Matrix metalloproteinase 7 (matrilysin) from human rectal carcinoma cells. Activation of the precursor, interaction with other matrix metalloproteinases and enzymic properties

K. Imai, Y. Yokohama, I. Nakanishi, E. Ohuchi, Y. Fujii, N. Nakai, Y. Okada

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Matrix metalloproteinase 7 (MMP-7) has been purified as an inactive zymogen of M(r) 28,000 (proMMP-7) from the culture medium of CAR-1 human rectal carcinoma cells. The NH2-terminal sequence of proMMP-7 is Lys-Pro- Lys-Pro-Gln-Glu, which is identical to that of matrilysin. The zymogen is activated by 4-aminophenylmercuric acetate (APMA), yielding an intermediate form of M(r) 21,000 and an active species of M(r) 19,000 which shows the new NH2-terminal sequence of Tyr78-Ser-Leu-Phe-Pro-Asn-Ser. Although trypsin fully activates the zymogen, the activation rate by plasmin or leukocyte elastase is confined to Å50%. ProMMP-7 can be activated by MMP-3 (stromelysin 1) to its full activity in a single-step mechanism and generates the same NH2 terminus obtained by APMA activation, whereas MMP-1 (tissue collagenase), MMP-2 (gelatinase A), and MMP-9 (gelatinase B) do not have such an effect. On the other hand, proMMP-1 is activated by MMP-7 to an activity similar to that obtained by APMA and the activation by MMP-7 is enhanced up to Å6.5-fold in the presence of APMA. This enhanced activity is donated by specific cleavage at the Glns80-Phe81 bond of proMMP-1. MMP-7 can also activate proMMP-9 up to Å50% of the full activity with a new NH2 terminus of Leu16-Arg-Thr-(Asn)-Leu. Incubation of proMMP-2 or proMMP-3 with MMP-7 results in no activation of these proMMPs. MMP-7 degrades type IV collagen, laminin-1, fibronectin, proteoglycan, type I gelatin, and insoluble elastin. These results suggest that in vivo MMP-7 may play a role in degradation of extracellular matrix macromolecules in concert with MMP-1, -3, and -9 under pathological conditions.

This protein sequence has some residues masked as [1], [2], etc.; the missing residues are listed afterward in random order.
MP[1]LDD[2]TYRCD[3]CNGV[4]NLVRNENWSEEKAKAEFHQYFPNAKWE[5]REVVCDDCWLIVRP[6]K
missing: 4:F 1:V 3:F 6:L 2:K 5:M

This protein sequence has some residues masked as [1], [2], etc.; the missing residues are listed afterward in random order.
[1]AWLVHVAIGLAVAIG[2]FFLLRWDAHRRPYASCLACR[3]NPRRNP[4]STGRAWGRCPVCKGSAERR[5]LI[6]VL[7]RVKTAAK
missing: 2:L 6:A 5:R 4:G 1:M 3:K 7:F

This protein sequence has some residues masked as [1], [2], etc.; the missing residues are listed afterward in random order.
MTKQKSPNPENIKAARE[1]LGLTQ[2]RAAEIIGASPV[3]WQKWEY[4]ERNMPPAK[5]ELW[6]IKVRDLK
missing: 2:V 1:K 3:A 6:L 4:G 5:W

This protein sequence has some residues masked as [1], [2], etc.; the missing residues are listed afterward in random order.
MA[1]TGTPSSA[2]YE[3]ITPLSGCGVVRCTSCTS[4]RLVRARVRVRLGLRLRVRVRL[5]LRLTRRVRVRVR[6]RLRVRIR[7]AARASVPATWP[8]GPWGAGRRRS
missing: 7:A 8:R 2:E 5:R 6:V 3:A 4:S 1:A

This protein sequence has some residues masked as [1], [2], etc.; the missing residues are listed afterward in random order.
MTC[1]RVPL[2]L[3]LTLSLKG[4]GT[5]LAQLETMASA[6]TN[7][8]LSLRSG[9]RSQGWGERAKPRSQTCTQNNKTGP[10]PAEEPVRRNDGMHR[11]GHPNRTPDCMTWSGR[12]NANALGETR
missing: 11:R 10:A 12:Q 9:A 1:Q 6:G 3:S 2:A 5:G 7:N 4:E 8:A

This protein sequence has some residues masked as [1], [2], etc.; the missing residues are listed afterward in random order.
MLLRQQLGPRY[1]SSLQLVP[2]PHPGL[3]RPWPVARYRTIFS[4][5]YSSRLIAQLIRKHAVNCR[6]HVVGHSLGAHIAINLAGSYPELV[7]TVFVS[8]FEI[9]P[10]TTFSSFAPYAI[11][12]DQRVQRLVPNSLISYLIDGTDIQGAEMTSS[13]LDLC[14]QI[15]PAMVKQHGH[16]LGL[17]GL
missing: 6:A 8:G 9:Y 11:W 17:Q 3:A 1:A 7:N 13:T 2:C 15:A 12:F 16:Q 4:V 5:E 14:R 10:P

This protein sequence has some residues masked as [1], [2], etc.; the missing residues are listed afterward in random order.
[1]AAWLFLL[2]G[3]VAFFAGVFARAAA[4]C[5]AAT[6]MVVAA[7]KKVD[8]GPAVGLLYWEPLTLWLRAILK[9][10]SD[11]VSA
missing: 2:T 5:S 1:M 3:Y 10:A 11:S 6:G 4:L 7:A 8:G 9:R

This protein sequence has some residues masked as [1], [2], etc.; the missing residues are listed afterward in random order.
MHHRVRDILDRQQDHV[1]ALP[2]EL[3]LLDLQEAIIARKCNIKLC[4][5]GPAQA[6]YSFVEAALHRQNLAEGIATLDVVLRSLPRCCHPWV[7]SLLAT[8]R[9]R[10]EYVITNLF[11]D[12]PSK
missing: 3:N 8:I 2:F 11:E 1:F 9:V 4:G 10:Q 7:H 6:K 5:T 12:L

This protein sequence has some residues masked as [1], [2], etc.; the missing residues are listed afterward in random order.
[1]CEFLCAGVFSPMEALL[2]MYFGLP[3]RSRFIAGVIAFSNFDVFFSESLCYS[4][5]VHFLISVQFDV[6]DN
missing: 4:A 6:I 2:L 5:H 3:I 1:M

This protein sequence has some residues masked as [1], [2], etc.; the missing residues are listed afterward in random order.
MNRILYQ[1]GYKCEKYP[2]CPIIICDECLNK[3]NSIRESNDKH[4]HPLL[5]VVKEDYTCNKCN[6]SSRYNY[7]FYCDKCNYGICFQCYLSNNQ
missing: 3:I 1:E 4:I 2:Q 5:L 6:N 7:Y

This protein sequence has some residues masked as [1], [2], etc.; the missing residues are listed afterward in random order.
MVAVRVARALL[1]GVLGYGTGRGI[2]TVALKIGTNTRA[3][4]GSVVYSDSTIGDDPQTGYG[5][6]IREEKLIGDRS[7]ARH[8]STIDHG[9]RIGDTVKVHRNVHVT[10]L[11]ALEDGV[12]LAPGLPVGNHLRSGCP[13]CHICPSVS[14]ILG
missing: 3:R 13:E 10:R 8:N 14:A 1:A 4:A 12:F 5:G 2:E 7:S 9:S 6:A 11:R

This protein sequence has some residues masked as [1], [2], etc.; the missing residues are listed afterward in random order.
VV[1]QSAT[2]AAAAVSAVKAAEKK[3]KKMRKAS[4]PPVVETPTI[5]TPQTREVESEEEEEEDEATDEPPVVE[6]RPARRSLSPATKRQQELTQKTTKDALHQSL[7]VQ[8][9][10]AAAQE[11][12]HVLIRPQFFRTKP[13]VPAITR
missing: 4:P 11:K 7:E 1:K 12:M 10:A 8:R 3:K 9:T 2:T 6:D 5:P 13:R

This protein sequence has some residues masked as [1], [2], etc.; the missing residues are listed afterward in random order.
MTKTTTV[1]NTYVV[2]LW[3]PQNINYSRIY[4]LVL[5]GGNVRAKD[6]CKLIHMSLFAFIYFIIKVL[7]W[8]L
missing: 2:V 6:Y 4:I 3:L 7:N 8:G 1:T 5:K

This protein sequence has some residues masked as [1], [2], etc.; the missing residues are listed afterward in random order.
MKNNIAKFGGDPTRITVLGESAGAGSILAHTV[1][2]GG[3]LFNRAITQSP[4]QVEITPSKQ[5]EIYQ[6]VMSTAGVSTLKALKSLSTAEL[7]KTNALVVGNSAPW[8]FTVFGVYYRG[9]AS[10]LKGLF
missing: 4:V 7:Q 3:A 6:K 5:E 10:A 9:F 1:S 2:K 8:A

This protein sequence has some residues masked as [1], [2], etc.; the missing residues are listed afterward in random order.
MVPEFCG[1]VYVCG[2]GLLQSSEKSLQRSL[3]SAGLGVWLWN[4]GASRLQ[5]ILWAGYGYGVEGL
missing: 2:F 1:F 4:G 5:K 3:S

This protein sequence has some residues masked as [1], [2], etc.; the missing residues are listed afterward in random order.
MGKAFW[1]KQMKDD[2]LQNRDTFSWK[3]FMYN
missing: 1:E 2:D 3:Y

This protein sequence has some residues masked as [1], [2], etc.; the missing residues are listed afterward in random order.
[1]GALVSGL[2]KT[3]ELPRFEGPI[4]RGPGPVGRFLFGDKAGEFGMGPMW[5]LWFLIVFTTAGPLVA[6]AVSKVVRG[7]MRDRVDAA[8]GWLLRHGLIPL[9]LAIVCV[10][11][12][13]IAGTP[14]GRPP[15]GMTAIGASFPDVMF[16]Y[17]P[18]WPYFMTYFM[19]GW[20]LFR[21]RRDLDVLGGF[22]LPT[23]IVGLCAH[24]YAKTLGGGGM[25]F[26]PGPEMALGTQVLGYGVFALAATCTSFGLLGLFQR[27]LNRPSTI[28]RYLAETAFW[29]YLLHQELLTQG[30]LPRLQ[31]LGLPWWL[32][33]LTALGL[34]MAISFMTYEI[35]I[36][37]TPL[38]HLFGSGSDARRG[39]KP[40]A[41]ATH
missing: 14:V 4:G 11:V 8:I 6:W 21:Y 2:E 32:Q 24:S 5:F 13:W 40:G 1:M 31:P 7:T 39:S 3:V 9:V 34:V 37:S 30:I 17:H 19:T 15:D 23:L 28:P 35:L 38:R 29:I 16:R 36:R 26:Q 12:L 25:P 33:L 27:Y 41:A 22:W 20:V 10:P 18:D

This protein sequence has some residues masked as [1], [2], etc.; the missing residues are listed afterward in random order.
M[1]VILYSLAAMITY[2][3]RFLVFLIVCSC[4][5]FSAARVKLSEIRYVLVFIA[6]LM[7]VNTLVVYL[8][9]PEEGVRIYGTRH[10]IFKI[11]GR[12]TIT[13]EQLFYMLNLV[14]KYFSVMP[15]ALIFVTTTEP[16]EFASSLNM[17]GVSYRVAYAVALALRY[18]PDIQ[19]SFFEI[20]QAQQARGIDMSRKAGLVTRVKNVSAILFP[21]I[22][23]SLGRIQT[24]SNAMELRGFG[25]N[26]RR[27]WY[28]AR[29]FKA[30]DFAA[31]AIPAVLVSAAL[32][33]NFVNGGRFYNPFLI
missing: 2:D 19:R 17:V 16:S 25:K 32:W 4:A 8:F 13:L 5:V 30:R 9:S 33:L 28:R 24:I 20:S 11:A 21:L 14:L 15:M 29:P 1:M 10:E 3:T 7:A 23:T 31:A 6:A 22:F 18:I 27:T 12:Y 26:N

Original languageEnglish
Pages (from-to)6691-6697
Number of pages7
JournalJournal of Biological Chemistry
Issue number12
Publication statusPublished - 1995 Jan 1


ASJC Scopus subject areas

  • Biochemistry
  • Molecular Biology
  • Cell Biology

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